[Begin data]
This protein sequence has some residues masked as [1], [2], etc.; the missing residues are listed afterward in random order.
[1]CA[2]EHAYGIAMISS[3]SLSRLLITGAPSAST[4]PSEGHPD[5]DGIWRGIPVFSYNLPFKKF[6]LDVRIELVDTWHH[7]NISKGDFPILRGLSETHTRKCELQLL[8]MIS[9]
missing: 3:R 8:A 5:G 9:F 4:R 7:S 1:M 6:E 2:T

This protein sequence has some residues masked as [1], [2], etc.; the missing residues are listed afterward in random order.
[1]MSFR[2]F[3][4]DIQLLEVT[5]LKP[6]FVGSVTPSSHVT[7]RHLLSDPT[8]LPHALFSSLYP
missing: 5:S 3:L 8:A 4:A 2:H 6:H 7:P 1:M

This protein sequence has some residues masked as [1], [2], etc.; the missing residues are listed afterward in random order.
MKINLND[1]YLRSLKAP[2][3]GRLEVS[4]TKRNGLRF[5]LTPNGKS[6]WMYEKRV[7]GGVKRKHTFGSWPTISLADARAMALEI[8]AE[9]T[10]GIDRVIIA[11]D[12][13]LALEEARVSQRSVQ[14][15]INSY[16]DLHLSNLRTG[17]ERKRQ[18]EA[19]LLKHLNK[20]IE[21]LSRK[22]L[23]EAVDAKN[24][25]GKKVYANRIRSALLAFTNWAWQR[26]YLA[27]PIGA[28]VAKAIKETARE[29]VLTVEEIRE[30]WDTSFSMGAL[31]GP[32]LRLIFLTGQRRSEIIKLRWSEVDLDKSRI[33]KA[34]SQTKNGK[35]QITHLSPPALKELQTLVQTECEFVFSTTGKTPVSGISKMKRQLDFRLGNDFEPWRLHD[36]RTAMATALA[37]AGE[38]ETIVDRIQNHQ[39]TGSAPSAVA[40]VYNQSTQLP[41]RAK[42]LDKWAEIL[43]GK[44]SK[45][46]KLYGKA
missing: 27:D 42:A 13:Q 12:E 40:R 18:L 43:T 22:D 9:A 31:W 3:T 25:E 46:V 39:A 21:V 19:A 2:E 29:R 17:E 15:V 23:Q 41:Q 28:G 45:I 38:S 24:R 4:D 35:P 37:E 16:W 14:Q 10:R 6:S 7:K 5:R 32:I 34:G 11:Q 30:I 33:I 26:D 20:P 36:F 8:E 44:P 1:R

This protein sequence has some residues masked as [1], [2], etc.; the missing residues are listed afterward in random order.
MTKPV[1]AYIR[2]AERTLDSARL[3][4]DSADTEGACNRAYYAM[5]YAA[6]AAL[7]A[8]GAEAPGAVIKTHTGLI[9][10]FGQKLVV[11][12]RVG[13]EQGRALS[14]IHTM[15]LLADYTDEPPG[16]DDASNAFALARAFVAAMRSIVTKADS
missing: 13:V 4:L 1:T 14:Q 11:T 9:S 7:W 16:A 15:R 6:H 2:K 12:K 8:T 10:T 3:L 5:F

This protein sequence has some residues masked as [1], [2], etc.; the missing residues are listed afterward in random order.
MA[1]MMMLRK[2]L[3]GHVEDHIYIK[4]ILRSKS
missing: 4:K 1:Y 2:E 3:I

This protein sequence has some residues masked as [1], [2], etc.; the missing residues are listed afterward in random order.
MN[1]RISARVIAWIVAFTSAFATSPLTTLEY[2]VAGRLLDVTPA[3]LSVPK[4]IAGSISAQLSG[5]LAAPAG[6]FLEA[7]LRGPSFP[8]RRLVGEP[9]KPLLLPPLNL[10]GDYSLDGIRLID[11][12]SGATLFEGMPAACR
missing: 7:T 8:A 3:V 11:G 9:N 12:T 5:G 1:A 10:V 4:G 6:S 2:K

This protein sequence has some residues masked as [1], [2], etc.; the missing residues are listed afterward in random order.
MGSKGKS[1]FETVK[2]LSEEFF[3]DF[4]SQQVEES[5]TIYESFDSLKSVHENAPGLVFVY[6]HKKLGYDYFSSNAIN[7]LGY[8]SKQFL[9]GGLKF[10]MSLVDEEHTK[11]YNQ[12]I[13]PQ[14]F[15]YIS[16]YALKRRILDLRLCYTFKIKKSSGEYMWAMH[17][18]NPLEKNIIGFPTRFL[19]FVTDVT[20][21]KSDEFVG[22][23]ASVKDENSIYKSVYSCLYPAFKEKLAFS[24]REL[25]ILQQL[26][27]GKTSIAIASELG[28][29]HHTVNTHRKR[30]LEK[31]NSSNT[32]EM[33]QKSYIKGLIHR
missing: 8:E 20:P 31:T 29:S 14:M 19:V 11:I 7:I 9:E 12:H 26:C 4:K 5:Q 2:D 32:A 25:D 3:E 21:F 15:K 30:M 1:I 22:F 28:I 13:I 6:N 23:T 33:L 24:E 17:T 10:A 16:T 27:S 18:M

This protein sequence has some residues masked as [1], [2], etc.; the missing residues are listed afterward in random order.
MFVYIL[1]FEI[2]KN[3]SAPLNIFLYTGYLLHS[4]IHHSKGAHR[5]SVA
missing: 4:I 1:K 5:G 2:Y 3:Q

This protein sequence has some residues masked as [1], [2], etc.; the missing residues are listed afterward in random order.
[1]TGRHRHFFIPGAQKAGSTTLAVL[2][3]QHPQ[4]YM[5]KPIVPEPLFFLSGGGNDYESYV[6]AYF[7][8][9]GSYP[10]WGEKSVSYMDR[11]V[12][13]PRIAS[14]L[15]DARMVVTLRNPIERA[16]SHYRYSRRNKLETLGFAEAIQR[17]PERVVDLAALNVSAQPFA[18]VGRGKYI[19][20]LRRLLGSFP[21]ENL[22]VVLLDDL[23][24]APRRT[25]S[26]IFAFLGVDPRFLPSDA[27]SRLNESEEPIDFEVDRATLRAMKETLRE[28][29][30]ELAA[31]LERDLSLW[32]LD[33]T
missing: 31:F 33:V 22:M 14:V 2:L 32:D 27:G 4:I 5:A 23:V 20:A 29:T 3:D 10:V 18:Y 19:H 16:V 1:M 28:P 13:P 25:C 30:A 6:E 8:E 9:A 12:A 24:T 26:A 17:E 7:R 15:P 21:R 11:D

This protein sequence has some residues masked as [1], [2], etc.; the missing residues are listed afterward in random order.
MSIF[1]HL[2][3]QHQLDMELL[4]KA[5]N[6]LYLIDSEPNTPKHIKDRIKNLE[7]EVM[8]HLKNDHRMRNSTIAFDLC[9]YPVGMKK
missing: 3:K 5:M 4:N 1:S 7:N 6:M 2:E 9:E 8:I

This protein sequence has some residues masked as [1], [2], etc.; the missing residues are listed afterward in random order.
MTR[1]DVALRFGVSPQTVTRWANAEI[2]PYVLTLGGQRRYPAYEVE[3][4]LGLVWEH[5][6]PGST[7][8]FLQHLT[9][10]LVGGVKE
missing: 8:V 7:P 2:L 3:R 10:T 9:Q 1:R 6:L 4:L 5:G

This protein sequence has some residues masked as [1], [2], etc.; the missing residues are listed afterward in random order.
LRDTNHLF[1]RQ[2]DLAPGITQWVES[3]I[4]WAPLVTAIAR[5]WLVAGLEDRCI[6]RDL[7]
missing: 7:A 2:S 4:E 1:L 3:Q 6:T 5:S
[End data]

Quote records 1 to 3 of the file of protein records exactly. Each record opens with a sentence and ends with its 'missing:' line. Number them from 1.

This protein sequence has some residues masked as [1], [2], etc.; the missing residues are listed afterward in random order.
[1]CA[2]EHAYGIAMISS[3]SLSRLLITGAPSAST[4]PSEGHPD[5]DGIWRGIPVFSYNLPFKKF[6]LDVRIELVDTWHH[7]NISKGDFPILRGLSETHTRKCELQLL[8]MIS[9]
missing: 3:R 8:A 5:G 9:F 4:R 7:S 1:M 6:E 2:T

This protein sequence has some residues masked as [1], [2], etc.; the missing residues are listed afterward in random order.
[1]MSFR[2]F[3][4]DIQLLEVT[5]LKP[6]FVGSVTPSSHVT[7]RHLLSDPT[8]LPHALFSSLYP
missing: 5:S 3:L 8:A 4:A 2:H 6:H 7:P 1:M

This protein sequence has some residues masked as [1], [2], etc.; the missing residues are listed afterward in random order.
MKINLND[1]YLRSLKAP[2][3]GRLEVS[4]TKRNGLRF[5]LTPNGKS[6]WMYEKRV[7]GGVKRKHTFGSWPTISLADARAMALEI[8]AE[9]T[10]GIDRVIIA[11]D[12][13]LALEEARVSQRSVQ[14][15]INSY[16]DLHLSNLRTG[17]ERKRQ[18]EA[19]LLKHLNK[20]IE[21]LSRK[22]L[23]EAVDAKN[24][25]GKKVYANRIRSALLAFTNWAWQR[26]YLA[27]PIGA[28]VAKAIKETARE[29]VLTVEEIRE[30]WDTSFSMGAL[31]GP[32]LRLIFLTGQRRSEIIKLRWSEVDLDKSRI[33]KA[34]SQTKNGK[35]QITHLSPPALKELQTLVQTECEFVFSTTGKTPVSGISKMKRQLDFRLGNDFEPWRLHD[36]RTAMATALA[37]AGE[38]ETIVDRIQNHQ[39]TGSAPSAVA[40]VYNQSTQLP[41]RAK[42]LDKWAEIL[43]GK[44]SK[45][46]KLYGKA
missing: 27:D 42:A 13:Q 12:E 40:R 18:L 43:T 22:D 9:A 31:W 3:T 25:E 46:V 39:A 21:V 19:A 2:E 29:R 17:E 15:V 23:Q 41:Q 28:G 45:I 38:S 24:R 4:D 35:P 37:E 16:W 14:Q 10:R 6:S 7:K 5:R 32:I 34:G 11:Q 30:I 33:I 26:D 20:P 36:F 8:E 44:P 1:R